Homicides in the U.S. increased 28 percent in the first nine months of 2020 and aggravated assaults increased nine percent, while rapes and robberies fell significantly, show data compiled from 223 police agencies by the Major Cities Chiefs Association and the Police Executive Research Forum, reports the Washington Post. Some police chiefs say the impacts of the coronavirus and uprisings against police violence caused them to redirect officers away from proactive anti-crime programs. Others cite job loss and other stresses of the pandemic as fueling tension and leading to violence. With many schools closed, many areas have seen a rise in juvenile crime. Fort Worth had a 66 percent increase in killings and Boston a 52 percent jump. Cities that experienced tumultuous protests in the wake of police killings saw some of the highest homicide spikes: Minneapolis’s total went from 33 to 61 this year, an 85 percent increase. Louisville had a 79 percent increase, Portland 68 percent, and Milwaukee’s homicides have more than doubled, from 67 to 141, a 110 percent increase.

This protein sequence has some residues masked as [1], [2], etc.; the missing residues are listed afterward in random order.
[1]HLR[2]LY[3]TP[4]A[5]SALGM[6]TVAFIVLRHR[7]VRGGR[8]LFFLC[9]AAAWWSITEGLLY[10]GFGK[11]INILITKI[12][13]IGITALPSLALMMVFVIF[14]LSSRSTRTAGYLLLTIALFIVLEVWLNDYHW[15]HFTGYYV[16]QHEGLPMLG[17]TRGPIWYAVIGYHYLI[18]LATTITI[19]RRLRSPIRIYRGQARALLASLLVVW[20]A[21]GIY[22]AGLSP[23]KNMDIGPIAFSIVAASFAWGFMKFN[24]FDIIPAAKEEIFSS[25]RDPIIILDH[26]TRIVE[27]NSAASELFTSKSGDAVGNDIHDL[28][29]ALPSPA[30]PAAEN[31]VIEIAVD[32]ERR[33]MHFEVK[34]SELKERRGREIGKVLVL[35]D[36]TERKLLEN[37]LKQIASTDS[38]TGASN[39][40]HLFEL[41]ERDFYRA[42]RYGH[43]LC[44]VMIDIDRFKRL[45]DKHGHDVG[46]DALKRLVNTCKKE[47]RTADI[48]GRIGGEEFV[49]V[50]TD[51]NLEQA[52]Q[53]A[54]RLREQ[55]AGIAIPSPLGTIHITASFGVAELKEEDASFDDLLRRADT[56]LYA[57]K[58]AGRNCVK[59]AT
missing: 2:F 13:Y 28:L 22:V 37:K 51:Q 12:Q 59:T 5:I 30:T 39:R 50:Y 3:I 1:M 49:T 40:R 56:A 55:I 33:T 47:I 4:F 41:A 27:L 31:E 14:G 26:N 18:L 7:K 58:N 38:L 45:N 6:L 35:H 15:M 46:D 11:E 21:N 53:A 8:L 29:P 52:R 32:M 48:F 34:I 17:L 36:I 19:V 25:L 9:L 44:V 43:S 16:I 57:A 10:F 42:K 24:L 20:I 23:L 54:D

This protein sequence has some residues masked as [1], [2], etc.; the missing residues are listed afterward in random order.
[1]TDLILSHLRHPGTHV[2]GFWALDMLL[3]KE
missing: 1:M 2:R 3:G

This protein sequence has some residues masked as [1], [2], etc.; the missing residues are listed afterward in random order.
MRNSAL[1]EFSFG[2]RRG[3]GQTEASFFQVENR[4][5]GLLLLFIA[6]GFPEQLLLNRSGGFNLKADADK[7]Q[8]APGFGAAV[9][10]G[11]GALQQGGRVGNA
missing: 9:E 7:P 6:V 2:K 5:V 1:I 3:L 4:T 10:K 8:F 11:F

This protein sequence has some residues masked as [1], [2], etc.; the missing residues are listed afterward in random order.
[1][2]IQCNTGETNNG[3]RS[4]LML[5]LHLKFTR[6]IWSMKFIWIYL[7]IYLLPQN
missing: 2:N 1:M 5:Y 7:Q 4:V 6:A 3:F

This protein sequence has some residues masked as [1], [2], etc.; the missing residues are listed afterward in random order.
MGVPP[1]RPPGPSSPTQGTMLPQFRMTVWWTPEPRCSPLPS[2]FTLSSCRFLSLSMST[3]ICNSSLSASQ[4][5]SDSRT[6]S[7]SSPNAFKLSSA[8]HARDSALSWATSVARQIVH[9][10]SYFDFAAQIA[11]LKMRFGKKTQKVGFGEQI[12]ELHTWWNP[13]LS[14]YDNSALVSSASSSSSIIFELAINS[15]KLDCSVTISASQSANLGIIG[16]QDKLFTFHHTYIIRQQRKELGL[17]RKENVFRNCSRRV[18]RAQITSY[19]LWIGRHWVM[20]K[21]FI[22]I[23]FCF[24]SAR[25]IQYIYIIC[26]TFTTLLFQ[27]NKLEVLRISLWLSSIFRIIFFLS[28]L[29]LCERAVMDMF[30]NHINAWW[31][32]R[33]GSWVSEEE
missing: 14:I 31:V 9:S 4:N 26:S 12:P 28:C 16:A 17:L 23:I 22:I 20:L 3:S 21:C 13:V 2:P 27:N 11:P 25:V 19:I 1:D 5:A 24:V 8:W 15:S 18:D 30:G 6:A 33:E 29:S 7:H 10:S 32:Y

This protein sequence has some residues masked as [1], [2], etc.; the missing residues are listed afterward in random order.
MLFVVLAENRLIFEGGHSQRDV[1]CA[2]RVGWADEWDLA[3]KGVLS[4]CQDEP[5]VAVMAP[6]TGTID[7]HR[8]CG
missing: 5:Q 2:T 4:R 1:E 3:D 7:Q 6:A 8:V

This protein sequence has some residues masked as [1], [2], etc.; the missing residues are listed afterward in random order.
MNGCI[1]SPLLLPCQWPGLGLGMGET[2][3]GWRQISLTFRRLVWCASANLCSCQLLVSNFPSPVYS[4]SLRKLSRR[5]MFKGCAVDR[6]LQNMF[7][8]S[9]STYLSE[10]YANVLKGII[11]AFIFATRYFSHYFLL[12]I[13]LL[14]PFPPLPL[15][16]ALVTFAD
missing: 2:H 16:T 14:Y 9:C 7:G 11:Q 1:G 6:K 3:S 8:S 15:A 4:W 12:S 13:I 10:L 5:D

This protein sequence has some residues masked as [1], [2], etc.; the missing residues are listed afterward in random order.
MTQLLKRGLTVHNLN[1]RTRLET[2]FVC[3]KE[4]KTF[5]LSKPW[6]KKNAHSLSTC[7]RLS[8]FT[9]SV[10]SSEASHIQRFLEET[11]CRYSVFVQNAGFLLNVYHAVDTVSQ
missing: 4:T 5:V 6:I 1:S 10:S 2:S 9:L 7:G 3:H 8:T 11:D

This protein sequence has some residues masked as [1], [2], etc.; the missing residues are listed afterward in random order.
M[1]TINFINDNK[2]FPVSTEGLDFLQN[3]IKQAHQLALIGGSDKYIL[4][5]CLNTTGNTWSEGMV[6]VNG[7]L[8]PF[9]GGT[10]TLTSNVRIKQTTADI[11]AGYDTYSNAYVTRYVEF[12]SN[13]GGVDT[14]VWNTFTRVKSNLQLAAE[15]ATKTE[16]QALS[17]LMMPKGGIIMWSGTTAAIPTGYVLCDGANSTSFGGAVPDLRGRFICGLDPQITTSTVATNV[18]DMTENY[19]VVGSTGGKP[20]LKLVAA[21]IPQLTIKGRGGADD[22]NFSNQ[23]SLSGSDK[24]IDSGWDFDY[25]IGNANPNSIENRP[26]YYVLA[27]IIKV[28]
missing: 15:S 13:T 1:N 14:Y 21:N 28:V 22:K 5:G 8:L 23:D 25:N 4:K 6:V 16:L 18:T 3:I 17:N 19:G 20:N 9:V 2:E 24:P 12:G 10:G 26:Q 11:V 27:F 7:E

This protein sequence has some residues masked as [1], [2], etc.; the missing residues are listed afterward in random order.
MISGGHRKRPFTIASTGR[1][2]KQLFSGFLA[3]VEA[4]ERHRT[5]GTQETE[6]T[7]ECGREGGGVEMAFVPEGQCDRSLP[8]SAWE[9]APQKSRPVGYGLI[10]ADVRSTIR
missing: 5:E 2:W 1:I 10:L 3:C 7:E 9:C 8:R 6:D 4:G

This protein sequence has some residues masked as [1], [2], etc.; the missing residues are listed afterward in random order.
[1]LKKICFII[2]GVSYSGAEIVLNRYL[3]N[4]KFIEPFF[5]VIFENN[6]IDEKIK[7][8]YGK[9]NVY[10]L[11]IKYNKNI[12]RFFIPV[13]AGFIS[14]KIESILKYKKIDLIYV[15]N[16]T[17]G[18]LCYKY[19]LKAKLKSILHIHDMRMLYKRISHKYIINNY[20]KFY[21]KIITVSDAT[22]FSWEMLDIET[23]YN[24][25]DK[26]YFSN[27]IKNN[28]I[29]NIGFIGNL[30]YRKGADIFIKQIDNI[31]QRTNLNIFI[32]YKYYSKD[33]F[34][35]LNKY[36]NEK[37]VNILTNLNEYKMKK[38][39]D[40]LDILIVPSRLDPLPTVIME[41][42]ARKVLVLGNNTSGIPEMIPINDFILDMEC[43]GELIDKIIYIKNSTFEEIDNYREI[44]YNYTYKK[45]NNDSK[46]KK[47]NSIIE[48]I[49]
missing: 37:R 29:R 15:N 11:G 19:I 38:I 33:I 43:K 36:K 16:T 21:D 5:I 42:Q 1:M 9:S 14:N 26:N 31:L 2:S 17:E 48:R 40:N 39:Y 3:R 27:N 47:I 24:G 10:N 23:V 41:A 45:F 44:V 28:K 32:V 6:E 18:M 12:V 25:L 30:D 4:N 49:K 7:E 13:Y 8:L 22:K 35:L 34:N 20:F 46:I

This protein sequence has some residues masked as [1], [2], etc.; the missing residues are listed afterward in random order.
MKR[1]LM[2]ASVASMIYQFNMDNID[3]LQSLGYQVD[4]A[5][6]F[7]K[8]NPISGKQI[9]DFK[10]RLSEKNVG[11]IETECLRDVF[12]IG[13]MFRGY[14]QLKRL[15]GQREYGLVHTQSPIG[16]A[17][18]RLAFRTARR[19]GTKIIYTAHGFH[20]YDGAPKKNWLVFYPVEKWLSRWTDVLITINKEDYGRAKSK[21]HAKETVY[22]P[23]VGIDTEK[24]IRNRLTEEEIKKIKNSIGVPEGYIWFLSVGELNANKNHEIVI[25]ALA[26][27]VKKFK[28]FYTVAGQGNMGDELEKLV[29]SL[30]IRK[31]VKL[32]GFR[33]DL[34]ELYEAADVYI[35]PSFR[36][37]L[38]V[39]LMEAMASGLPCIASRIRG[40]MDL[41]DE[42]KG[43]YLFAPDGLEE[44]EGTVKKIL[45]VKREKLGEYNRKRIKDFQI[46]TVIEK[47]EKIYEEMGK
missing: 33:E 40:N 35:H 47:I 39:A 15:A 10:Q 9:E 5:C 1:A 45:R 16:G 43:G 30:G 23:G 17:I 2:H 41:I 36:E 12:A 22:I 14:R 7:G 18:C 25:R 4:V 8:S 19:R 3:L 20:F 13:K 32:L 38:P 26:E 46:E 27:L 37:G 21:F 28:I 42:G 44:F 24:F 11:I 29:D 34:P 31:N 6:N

“We haven’t seen numbers like this since the 1990s,” said PERF’s Chuck Wexler. “We’ve had 20 years of steady declines in crime. Is this just an aberration, or does this portend something for the future? … The next administration, they’re going to have to pay serious attention to this.” In Kansas City, Ks., homicides were up from 23 to 40, and aggravated assaults are up 75 percent. “People are in crisis,” said Wyandotte County District Attorney Mark Dupree. “We’ve had so many people stuck in their homes, not going to work, not going to church. Just sitting idle … We’re seeing people dying of silliness, for no reason. A year ago, we weren’t seeing that.” The findings continue a trend found by criminologist Richard Rosenfeld of the University of Missouri St. Louis in a July study of 27 cities. Property crimes dropped, but homicides and aggravated assaults were already showing significant rises .